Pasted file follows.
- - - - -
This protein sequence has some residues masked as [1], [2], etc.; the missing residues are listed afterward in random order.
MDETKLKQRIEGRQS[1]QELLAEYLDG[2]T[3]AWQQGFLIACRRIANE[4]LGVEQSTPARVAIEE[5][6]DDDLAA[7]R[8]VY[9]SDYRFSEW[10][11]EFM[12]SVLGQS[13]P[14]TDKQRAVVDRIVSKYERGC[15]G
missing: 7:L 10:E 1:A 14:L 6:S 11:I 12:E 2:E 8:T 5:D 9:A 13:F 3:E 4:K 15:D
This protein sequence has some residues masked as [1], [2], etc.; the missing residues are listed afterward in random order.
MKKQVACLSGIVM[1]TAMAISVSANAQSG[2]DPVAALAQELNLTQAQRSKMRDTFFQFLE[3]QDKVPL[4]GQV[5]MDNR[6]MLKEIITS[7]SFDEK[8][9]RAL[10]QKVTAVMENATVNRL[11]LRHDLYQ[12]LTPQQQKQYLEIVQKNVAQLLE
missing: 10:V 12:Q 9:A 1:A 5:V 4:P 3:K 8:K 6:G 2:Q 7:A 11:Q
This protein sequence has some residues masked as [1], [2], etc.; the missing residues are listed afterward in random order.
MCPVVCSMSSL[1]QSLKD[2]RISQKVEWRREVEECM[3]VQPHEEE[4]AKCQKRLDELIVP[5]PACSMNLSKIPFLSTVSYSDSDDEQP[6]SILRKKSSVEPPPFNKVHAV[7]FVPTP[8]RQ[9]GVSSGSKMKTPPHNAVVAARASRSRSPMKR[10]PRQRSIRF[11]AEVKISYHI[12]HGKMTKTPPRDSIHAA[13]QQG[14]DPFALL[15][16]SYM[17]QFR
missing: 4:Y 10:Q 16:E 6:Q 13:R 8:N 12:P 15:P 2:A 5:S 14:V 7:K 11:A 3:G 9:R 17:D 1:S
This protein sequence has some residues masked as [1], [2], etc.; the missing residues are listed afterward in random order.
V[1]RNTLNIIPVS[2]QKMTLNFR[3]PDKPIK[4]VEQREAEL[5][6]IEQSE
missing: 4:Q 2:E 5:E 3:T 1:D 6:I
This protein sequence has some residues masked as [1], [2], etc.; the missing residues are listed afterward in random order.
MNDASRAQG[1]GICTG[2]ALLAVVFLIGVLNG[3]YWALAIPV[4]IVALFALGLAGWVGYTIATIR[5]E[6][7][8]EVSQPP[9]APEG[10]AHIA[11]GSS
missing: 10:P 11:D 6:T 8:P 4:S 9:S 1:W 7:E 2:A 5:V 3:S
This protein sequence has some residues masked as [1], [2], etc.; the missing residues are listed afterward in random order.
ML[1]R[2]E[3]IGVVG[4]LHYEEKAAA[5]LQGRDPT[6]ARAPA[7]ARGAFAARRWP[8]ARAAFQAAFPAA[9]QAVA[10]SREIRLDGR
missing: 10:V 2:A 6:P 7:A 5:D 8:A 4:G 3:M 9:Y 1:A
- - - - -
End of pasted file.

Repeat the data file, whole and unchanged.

This protein sequence has some residues masked as [1], [2], etc.; the missing residues are listed afterward in random order.
MDETKLKQRIEGRQS[1]QELLAEYLDG[2]T[3]AWQQGFLIACRRIANE[4]LGVEQSTPARVAIEE[5][6]DDDLAA[7]R[8]VY[9]SDYRFSEW[10][11]EFM[12]SVLGQS[13]P[14]TDKQRAVVDRIVSKYERGC[15]G
missing: 7:L 10:E 1:A 14:L 6:S 11:I 12:E 2:E 8:T 5:D 9:A 13:F 3:E 4:K 15:D
This protein sequence has some residues masked as [1], [2], etc.; the missing residues are listed afterward in random order.
MKKQVACLSGIVM[1]TAMAISVSANAQSG[2]DPVAALAQELNLTQAQRSKMRDTFFQFLE[3]QDKVPL[4]GQV[5]MDNR[6]MLKEIITS[7]SFDEK[8][9]RAL[10]QKVTAVMENATVNRL[11]LRHDLYQ[12]LTPQQQKQYLEIVQKNVAQLLE
missing: 10:V 12:Q 9:A 1:A 5:V 4:P 3:K 8:K 6:G 2:Q 7:A 11:Q
This protein sequence has some residues masked as [1], [2], etc.; the missing residues are listed afterward in random order.
MCPVVCSMSSL[1]QSLKD[2]RISQKVEWRREVEECM[3]VQPHEEE[4]AKCQKRLDELIVP[5]PACSMNLSKIPFLSTVSYSDSDDEQP[6]SILRKKSSVEPPPFNKVHAV[7]FVPTP[8]RQ[9]GVSSGSKMKTPPHNAVVAARASRSRSPMKR[10]PRQRSIRF[11]AEVKISYHI[12]HGKMTKTPPRDSIHAA[13]QQG[14]DPFALL[15][16]SYM[17]QFR
missing: 4:Y 10:Q 16:E 6:Q 13:R 8:N 12:P 15:P 2:A 5:S 14:V 7:K 11:A 3:G 9:R 17:D 1:S
This protein sequence has some residues masked as [1], [2], etc.; the missing residues are listed afterward in random order.
V[1]RNTLNIIPVS[2]QKMTLNFR[3]PDKPIK[4]VEQREAEL[5][6]IEQSE
missing: 4:Q 2:E 5:E 3:T 1:D 6:I
This protein sequence has some residues masked as [1], [2], etc.; the missing residues are listed afterward in random order.
MNDASRAQG[1]GICTG[2]ALLAVVFLIGVLNG[3]YWALAIPV[4]IVALFALGLAGWVGYTIATIR[5]E[6][7][8]EVSQPP[9]APEG[10]AHIA[11]GSS
missing: 10:P 11:D 6:T 8:P 4:S 9:S 1:W 7:E 2:A 5:V 3:S
This protein sequence has some residues masked as [1], [2], etc.; the missing residues are listed afterward in random order.
ML[1]R[2]E[3]IGVVG[4]LHYEEKAAA[5]LQGRDPT[6]ARAPA[7]ARGAFAARRWP[8]ARAAFQAAFPAA[9]QAVA[10]SREIRLDGR
missing: 10:V 2:A 6:P 7:A 5:D 8:A 4:G 3:M 9:Y 1:A